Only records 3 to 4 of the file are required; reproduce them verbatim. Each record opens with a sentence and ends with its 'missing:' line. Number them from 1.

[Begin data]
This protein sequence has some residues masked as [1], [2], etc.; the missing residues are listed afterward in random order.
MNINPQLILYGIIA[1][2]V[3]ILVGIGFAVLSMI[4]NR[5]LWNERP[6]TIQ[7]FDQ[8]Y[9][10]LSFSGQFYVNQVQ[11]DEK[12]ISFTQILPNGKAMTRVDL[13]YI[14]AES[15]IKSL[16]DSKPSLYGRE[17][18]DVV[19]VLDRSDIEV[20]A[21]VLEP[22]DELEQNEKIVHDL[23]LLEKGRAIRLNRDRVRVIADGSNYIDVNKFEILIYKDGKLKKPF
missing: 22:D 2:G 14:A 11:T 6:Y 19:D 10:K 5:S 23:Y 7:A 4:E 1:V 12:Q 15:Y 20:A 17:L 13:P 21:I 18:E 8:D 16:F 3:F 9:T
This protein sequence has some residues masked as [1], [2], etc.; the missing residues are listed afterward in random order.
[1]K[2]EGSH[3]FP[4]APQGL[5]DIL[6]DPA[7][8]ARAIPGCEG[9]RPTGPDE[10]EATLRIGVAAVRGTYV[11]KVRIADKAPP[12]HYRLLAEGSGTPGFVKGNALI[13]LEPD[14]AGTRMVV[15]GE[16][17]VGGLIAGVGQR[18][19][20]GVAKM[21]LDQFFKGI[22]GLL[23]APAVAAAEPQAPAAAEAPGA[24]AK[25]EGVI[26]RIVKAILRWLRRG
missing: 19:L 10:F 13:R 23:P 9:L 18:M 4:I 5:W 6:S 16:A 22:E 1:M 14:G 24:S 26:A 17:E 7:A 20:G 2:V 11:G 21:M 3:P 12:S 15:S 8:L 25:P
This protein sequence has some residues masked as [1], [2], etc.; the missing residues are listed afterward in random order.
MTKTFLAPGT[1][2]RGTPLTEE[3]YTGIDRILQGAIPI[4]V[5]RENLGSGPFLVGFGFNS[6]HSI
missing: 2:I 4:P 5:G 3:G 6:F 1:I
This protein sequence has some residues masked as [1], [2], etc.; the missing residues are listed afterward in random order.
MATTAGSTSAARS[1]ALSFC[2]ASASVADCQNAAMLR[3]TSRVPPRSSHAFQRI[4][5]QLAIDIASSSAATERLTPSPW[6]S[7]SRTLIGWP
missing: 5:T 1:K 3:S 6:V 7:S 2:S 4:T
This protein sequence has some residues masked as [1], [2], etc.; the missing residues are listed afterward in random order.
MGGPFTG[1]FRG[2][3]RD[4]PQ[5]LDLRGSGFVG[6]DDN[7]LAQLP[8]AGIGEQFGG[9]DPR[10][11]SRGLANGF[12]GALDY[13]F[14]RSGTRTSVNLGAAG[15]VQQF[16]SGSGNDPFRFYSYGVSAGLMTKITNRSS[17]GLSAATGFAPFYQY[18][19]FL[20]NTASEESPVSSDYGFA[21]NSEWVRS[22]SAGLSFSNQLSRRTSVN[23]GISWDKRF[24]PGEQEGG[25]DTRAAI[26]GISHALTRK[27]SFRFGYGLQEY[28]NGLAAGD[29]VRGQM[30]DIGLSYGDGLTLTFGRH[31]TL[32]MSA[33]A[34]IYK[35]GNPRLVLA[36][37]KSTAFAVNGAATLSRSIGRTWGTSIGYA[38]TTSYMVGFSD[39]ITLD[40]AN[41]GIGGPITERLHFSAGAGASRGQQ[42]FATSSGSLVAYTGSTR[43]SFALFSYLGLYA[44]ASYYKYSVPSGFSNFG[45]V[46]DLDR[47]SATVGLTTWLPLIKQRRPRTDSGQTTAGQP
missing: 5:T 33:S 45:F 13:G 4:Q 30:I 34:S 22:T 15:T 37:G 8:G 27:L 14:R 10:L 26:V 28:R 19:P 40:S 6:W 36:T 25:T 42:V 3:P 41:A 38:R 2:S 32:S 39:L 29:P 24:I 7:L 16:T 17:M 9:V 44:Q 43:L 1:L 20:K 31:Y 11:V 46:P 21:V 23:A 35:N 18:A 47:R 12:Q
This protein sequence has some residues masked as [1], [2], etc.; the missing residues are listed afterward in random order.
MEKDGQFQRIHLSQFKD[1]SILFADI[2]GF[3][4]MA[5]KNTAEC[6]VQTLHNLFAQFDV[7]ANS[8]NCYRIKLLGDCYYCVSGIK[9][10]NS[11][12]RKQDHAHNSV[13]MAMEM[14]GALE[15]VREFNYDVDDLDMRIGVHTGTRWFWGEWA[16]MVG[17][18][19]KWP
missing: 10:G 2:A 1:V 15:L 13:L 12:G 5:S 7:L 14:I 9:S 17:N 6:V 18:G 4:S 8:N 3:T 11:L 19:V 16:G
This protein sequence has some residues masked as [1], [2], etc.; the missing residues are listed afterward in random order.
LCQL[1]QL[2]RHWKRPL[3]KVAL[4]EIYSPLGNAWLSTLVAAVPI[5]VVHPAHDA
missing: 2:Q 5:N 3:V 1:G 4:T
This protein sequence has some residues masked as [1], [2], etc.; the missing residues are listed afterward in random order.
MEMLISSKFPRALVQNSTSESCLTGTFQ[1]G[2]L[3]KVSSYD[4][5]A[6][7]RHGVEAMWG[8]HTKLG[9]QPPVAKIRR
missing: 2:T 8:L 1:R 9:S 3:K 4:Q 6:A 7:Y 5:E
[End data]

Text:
This protein sequence has some residues masked as [1], [2], etc.; the missing residues are listed afterward in random order.
MTKTFLAPGT[1][2]RGTPLTEE[3]YTGIDRILQGAIPI[4]V[5]RENLGSGPFLVGFGFNS[6]HSI
missing: 2:I 4:P 5:G 3:G 6:F 1:I
This protein sequence has some residues masked as [1], [2], etc.; the missing residues are listed afterward in random order.
MATTAGSTSAARS[1]ALSFC[2]ASASVADCQNAAMLR[3]TSRVPPRSSHAFQRI[4][5]QLAIDIASSSAATERLTPSPW[6]S[7]SRTLIGWP
missing: 5:T 1:K 3:S 6:V 7:S 2:S 4:T